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China Tells Citizens What The U.S. Won’t: Eat Less Meat

New guidelines could drastically help the environment

When the U.S. finally issued its dietary recommendations last year, the product of heavy crossfire and gnashing of teeth, one particular element stoked much anger. Despite overwhelming evidence that it would be better for people and the planet—not to mention direct pressure from doctors, NGOs and 150,000 citizens—there was no suggestion that Americans should eat less meat.

For a more thoughtful approach to dietary improvement, we must look to China.

The Ministry of Health of the People’s Republic of China just announced their own updated dietary guidelines; front and center, they suggest people should reduce their red meat intake by half. If these reductions were implemented, it could lower global CO2 emissions by a staggering 1.5 percent. China is simply that massive, its meat consumption that prolific.

These new guidelines were developed by the Chinese Nutrition Society, largely with an eye towards human health, according to Matt Grager of the climate-focused NGO WildAid. WildAid, which has offices in Beijing and a working relationship with the Chinese government, has paired with the Nutrition Society to spread its messages. The NGO intends to hammer home the explicit connection between meat reduction and a healthier planet.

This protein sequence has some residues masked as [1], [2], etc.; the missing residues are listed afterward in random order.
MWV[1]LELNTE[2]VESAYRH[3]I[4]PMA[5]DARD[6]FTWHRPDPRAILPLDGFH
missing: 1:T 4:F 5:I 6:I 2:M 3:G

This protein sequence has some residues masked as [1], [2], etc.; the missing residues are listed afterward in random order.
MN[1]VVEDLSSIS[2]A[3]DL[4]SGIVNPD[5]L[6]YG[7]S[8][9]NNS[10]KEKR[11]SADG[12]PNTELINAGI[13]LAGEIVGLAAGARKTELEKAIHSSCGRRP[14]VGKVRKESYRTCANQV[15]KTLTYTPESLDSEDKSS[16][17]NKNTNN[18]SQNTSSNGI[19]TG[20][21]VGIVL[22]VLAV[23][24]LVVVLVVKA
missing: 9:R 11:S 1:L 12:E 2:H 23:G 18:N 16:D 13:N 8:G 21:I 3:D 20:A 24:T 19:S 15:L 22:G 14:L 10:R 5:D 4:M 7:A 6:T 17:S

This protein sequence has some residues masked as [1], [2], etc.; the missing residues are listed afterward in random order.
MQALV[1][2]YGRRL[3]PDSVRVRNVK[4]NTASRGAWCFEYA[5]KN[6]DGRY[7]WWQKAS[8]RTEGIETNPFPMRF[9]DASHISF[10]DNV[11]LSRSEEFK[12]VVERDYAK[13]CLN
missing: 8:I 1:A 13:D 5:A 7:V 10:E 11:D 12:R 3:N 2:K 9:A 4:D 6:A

Livestock currently account for 14.5% of all greenhouse gas emissions, more than all the world’s vehicles combined. With global population ballooning—9 billion people are predicted by 2050—our meat and dairy intake is also projected to spike. Can we weather a 76% increase in global meat consumption? Probably not.

On the micro level, cutting down on steaks and chops could do wonders for the human body—red meat consumption is clearly linked to obesity, heart disease and diabetes. Michelle Obama has banged the healthy eating drum so steadily for the last eight years, many were shocked that the updated U.S. Dietary Guidelines failed to advocate for meat reduction. In fact, our guidelines actually listed red meat as a protein that’s part of a “healthy eating pattern.” (If you’re curious how this happened, you may want to follow the money trail.)

Even if it takes us awhile to catch up, China—whose national meat intake dwarfs ours—has made an impressive stride here. And considering Chinese meat appetites spiked 25% between 2003 and 2013, with no signs of abating, the suggestion could not come at a more timely moment. “It’s thrilling to see a major government finally leading on the issue of diet and climate,” says Grager. “I can only hope other countries follow their lead.”

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